“Fashion weeks were canceled. Manufacturing, distribution and advertising were hurt across the board, from high fashion houses to chain stores. Numerous companies stopped manufacturing for next season. What we’ll see in stores for the time being is not new collections,” Shiloni says.

One surprising outcome of the corona crisis will be our accessories.

“We’ll see masks and gloves becoming fashionable for a period of time until people feel secure walking around without them,” says Shiloni. “We are already seeing Israeli designers offering facemask collections that are less intimidating than medical masks.”

Shortages, travel woes,  government

ROEY TZEZANA, futurist, author, public speaker, researcher at Tel Aviv University’s Blavatnik Interdisciplinary Cyber Research Center, senior adviser to the World Future Society, researcher at XPrize

Roey Tzezana lecturing at Tel Aviv University. Photo by Chen Galili

In the post-Covid world, we will experience shortages and price hikes for foods imported from Asia; less meat at higher prices; limited and highly regulated air travel; and major workplace changes, says Tzezana, who has a PhD in nanotechnology.

Not all of that is negative, he notes. For instance, the slaughterhouse slowdown in the United States will lead more people to try clean (cultivated) meat and alternative proteins, which are better for health and the environment.

But air travel will be a huge hassle, at least until there’s a vaccine.

“There will be some closed borders and some level of quarantine for arrivals. You’ll have to get to the airport four hours ahead of time to be tested and disinfected. You’ll board in groups of 10, and possibly be required to have masks on during the entire flight,” Tzezana predicts. “It won’t be fun.”

Ongoing unemployment also won’t be fun as a recession hits the Western world.

Tzezana says people who do get rehired after the pandemic won’t necessarily get their original jobs back, due to general belt-tightening and an accelerated shift to automation of jobs including delivery services.

A more flexible balance of working from home and from the office will be accompanied by increasing technology. Tzezana believes virtual reality will become common for person-to-person work and play at a distance.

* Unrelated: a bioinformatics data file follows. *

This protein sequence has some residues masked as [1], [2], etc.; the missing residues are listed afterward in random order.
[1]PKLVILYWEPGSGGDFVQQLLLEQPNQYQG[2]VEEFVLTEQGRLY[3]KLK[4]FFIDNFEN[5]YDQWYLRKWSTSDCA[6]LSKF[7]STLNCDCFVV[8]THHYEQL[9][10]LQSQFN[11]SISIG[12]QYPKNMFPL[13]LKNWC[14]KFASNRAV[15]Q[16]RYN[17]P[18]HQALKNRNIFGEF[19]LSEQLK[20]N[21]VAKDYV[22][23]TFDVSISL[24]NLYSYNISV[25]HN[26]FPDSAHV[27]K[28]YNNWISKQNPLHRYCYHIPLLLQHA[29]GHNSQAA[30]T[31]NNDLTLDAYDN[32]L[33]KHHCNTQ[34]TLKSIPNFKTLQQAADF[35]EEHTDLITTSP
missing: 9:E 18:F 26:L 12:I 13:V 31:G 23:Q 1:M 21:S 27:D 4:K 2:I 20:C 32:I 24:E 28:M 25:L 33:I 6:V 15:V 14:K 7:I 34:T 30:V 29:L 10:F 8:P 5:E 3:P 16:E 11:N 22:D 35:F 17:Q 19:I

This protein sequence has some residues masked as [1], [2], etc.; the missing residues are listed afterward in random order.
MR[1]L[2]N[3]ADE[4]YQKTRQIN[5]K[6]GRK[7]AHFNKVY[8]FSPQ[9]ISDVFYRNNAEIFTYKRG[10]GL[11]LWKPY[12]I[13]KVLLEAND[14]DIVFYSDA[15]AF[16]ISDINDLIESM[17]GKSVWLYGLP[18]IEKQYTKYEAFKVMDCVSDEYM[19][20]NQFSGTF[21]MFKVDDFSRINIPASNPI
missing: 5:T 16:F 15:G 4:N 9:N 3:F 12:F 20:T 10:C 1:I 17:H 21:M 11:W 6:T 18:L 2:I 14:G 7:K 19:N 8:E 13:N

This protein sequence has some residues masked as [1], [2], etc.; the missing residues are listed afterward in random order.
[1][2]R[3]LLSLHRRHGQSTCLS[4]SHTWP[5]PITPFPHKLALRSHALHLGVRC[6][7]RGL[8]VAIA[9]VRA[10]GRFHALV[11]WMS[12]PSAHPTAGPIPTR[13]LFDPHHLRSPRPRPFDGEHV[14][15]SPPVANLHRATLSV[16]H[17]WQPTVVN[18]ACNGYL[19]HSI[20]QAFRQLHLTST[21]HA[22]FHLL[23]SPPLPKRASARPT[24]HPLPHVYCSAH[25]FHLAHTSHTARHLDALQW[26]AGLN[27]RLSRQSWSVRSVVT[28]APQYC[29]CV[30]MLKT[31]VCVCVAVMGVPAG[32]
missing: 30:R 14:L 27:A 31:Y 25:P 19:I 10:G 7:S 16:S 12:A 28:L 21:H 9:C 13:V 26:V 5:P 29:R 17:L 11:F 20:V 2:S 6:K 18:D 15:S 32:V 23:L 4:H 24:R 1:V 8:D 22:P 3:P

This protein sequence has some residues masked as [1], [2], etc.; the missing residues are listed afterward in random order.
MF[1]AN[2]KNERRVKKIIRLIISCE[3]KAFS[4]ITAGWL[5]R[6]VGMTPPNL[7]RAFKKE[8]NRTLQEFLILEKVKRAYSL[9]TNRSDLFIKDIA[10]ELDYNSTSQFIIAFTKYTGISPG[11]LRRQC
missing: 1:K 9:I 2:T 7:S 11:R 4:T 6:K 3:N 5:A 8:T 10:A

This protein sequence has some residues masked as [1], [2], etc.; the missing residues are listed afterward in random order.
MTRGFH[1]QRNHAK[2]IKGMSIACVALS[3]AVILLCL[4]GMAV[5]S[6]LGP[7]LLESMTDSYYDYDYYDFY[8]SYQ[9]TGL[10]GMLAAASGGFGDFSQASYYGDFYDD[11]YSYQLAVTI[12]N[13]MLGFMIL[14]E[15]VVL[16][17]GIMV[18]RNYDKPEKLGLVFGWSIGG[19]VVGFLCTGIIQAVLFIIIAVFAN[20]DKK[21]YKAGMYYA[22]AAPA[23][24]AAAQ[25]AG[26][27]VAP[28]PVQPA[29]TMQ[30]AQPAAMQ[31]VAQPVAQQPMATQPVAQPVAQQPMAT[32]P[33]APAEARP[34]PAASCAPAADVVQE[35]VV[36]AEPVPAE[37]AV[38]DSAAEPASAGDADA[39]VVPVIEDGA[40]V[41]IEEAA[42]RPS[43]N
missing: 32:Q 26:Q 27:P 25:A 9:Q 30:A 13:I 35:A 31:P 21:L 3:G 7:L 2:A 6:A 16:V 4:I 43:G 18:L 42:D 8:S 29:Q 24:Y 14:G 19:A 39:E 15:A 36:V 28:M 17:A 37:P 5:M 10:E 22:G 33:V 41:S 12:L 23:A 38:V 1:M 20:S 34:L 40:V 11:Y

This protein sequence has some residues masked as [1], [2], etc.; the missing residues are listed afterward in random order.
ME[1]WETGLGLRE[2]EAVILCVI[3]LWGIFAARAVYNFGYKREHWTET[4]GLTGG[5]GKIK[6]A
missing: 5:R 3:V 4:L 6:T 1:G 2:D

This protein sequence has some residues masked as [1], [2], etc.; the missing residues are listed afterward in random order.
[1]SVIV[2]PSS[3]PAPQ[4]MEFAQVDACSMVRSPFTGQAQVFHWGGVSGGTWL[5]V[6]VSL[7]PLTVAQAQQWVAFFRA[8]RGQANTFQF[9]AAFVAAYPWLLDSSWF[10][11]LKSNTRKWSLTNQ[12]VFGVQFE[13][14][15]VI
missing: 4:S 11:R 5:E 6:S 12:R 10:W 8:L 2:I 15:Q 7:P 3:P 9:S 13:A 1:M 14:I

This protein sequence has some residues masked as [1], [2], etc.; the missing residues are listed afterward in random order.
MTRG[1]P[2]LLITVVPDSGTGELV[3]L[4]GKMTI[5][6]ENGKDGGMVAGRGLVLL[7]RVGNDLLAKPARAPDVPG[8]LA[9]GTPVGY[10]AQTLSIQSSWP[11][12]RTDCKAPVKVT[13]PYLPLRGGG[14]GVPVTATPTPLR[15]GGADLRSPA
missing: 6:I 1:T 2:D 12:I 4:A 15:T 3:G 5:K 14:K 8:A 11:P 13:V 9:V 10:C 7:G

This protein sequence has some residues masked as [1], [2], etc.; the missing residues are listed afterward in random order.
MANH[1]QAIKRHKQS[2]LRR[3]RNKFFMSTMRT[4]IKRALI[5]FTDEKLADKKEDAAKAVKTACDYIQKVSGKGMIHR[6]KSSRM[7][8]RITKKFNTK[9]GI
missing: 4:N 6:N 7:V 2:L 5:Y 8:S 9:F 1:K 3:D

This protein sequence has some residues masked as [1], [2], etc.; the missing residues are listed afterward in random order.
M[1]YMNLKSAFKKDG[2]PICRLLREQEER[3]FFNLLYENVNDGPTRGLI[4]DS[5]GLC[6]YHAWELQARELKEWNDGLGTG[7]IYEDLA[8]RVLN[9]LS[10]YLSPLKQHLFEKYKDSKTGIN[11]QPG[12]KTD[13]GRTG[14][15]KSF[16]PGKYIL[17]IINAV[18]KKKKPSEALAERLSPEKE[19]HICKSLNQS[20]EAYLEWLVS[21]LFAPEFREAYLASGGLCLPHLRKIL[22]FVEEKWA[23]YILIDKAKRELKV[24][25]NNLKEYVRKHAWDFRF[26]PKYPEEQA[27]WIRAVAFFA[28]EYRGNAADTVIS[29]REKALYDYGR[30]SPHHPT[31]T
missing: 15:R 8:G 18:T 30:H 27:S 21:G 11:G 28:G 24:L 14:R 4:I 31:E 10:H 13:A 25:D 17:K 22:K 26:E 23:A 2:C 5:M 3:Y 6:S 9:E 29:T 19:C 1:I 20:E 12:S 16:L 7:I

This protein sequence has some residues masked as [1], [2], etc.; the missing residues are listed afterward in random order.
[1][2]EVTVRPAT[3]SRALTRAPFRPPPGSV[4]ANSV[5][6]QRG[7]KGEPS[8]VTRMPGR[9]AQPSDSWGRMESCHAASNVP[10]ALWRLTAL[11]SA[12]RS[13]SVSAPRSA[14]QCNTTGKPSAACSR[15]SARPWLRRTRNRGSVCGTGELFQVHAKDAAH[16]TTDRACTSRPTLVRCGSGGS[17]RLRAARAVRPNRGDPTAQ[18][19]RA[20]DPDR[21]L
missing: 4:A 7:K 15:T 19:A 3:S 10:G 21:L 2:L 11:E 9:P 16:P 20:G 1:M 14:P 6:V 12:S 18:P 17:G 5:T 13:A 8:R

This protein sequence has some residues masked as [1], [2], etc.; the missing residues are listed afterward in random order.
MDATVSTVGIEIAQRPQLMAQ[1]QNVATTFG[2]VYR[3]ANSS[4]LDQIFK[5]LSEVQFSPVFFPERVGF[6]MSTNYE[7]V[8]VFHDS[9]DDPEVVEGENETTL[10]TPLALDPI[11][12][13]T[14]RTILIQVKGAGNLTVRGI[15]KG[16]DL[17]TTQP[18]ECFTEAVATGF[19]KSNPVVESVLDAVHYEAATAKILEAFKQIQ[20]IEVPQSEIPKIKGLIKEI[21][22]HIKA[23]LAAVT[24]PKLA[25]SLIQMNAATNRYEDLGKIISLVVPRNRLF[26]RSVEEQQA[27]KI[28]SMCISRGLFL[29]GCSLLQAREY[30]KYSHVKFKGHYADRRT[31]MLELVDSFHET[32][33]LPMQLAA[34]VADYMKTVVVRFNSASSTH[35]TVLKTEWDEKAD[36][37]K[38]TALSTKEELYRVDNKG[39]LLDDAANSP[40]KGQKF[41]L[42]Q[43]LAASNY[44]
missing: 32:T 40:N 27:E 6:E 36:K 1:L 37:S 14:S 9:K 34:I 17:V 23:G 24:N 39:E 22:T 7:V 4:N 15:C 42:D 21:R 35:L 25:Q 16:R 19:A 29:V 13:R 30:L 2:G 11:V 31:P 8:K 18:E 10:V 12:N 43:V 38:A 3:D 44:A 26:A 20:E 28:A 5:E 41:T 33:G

Covid-19 will also affect personal liberties, as countries implement surveillance measures to identify quarantine breakers and virus carriers and – eventually — formulate vaccination policies.

On the other hand, stricter global public-health policies will ensure we’ll never have another pandemic, Tzezana believes.

“We will have new viruses emerging, but we are now prepared. We’ll be able to know immediately when someone is a carrier and we can quarantine them so the outbreak doesn’t grow beyond the epidemic level.”

The healthcare revolution will be fast and vast, says Tzezana.

“Imagine a world where healthcare doesn’t depend on you making an appointment to go to the doctor. Instead you’re constantly being monitored by your smartphone, smartwatch and Google, and the data is flowing to your healthcare provider for diagnosis by AI. It could take just a few years for this to happen.”

In Tzezana’s 2017 book Rulers of the Future: Money, Power, Technology and Hope, he predicted that large Internet companies and global organizations would challenge traditional government power bases.

This seems to be coming true as the corona crisis caused a boom for companies such as Amazon, Google, Facebook and Microsoft.

“We can expect at least one of these companies to develop new forms of governance that will enable people to circumvent their own territorial governments’ laws,” says Tzezana.

“I think that’s one of the best things that could happen to the world. If we can globally regulate those new systems, they could provide better governing services than almost any government we know today.”

If you want to find out more about what the future holds in the wake of corona, listen to Lior Fisher Shiloni and Roey Tzezana in our Zoom Webinar with ISRAEL21c Editor, Nicky Blackburn. Below.